Claude Thibaut has been involved in winemaking since he was seven years old. His father was one of the first growers in the Champagne region of France to make his own champagne in the late 1950s. Ever since helping his father in the cellar, Thibaut was hooked on the process. “The only thing my father didn’t have was the scientific knowledge of winemaking. I always wanted to learn more and study, which is why I went to get a degree in winemaking.”
After graduating in 1978 with degrees in winemaking and biochemistry, Thibaut worked at a lab in Champagne where winemakers took samples of their wine for testing and to seek advice in order to improve their winemaking process. “It was a good experience,” Thibaut says. “You get to see a lot of different wines and the problems that can occur. It is a job a lot of winemakers have at the very beginning.”
During his time working in the lab, a family friend called him up. The friend was working in Australia for Seppelt, one of the largest Australian wine makers, making sparkling wine. He offered Thibaut a job, which he was hesitant to take. “In the early 80s, it was a big deal to move from France to Australia. But I finally said, ‘Why not?’”
Thibaut spent three years in Australia before relocating once again—this time to Sonoma Valley in California where he continued to refine his skills. “Back when I was starting, there were not so many, what we now call ‘flying winemakers’ who have a variety of experience in various climates. Because of my experience in France and Australia, I could apply for some better jobs, especially in California.”
By 2003, Thibaut was working for Kendall Jackson, and he was approached by Patricia Kluge of Kluge Estate (now Trump Winery) in Charlottesville, Virginia. All Claude knew of East Coast growing was that it had a reputation as a very challenging place to make high-quality wine. But, after working with Kluge for two years, he had a revelation. “I realized that, yes, it is challenge, but so is the weather in Champagne. Then I noticed that the juice was very close to the juice in Champagne, except for the acidity, since Virginia is warmer than the north of France. But as far as the flavor and how the wine was aging with the yeast, I thought we had the potential to produce a high-quality wine.”
Thus, in 2005, began Thibaut-Janisson. Even though Thibaut grew up in the tradition of Champagne, he did not want to make a direct copy of the traditional French wine. “We take great measures to make the Chardonnay flavors very obvious. There was no point to making a bad copy of French Champagne.” Thibaut-Janisson wines are creamer, less acidic than the French style, with less minerality as well. “It is a softer style,” Thibaut says.
Currently, Thibaut-Janisson offers three distinct sparkling wines: Blanc de Chardonnay, Virginia Xtra Brute, and Virginia Fizz. The Blanc de Chardonnay is fermented with Champagne yeast in stainless steel tanks at a low temperature. Once the fermentation is complete, the wine ages until the spring of the following year when the blend is cold-stabilized, bottled and placed in the cellar at the perfect temperature for a second fermentation in the bottle. The wine, now sparkling, will age for another two years. At that point, the bottle is opened, a small amount of liquor is added to balance acidity and then the wine is ready to be re-bottled and quaffed.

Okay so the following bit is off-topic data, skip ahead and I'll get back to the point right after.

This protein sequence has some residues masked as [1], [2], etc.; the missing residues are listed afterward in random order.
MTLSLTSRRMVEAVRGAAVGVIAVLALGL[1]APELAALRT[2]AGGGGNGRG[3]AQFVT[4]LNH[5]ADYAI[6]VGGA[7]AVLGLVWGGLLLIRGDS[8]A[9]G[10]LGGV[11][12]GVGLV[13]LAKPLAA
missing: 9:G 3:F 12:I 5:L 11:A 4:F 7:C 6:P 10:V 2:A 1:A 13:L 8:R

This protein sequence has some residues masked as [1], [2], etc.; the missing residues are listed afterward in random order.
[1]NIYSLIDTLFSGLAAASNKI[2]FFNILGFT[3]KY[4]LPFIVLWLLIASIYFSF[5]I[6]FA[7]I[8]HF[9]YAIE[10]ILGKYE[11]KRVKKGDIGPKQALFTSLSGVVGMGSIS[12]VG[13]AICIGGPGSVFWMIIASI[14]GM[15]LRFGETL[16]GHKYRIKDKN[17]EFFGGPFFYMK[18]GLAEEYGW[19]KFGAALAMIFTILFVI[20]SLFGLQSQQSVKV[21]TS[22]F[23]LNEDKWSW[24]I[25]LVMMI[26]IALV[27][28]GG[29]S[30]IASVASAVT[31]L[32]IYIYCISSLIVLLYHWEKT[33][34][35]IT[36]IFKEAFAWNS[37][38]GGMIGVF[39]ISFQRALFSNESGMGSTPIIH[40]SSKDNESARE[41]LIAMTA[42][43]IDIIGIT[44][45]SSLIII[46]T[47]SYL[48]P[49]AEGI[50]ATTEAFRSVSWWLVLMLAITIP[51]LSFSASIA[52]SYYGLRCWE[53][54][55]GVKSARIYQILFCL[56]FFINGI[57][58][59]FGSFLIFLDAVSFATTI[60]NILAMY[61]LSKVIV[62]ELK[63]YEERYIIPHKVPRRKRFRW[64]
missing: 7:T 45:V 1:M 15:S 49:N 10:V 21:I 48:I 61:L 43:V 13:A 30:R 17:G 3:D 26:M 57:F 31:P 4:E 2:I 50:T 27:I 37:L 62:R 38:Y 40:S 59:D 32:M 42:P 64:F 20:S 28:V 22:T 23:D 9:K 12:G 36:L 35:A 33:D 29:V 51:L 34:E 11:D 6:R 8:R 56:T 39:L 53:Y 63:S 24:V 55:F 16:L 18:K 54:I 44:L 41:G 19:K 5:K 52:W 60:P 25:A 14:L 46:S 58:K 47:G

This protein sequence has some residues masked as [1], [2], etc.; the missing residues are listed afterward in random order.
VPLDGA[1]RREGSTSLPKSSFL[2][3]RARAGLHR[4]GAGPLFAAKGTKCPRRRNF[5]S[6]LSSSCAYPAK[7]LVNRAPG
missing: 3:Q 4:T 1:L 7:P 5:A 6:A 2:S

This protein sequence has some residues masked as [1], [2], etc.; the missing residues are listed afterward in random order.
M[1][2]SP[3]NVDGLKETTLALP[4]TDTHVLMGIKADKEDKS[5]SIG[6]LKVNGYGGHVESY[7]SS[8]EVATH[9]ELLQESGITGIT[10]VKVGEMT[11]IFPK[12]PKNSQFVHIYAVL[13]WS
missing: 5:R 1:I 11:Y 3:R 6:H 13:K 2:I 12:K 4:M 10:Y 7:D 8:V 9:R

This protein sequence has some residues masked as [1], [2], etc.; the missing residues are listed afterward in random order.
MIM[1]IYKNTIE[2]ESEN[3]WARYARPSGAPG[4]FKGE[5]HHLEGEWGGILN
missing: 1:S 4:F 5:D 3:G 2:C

The Virginia Xtra Brut is a 100% Chardonnay blend made from Tete de Cuvee, which is the first pressing of the grapes, and a high percentage of reserve wines, so that there is an extra complexity and richness. Again, a low dosage of liquor is added, this time to preserve purity and freshness. Thibaut picked up these fine-tuning methods in Australia when he received a visit from a veteran French winemaker. “When you go to school or university, you don’t learn any of these tricks. Balancing flavors and acidity is something you have to learn working with more experienced winemakers.”
Meanwhile, the Virginia Fizz, is a sparkling wine that was made specifically with cocktails in mind. Thibaut was approached by Todd Thrasher, a well-known mixologist based out of Alexandria, Virginia with establishments such as Restaurant Eve, PX, and The Majestic on his resume. “Todd was the one who told me that if I could produce a sophisticated sparkling wine, he would use it for his restaurant and bars, specifically for use in cocktails.”
Even though they have had their wine served at White House State Dinners, Thibaut-Janisson are still looking to expand their reach. Thibaut wants to open a tasting room and expand his facilities so that visitors can look into the process behind the wines. The Virginia winemaking community is still growing and expanding as well. “Wine is still a small industry in Virginia. People are still helping each other. In a few weeks I will be at a dinner where they invite the top sommeliers from New York and Washington D.C and they want to incorporate interesting wine from Virginia. Along with me, Barboursville Vineyards will be there as well as Linden Vineyards. Our community is still small enough that we can market and promote our wines together without creating too much emotion.”
Thibaut also wants to experiment and expand his offerings. He is interested in expanding to still wines like Chardonnay and pinot noir. And he has an idea to create a true East Coast blended wine, to show the wine world that all East Coast wines should be taking seriously. “I want to blend Chardonnay from New York and Virginia and perhaps another state to make a blend that is the best of the East Coast.”
For a man who started at the heart of wine tradition and history in Champagne, France, Claude Thibaut is well on his way to forming his own section of wine history and tradition along the East Coast of America.
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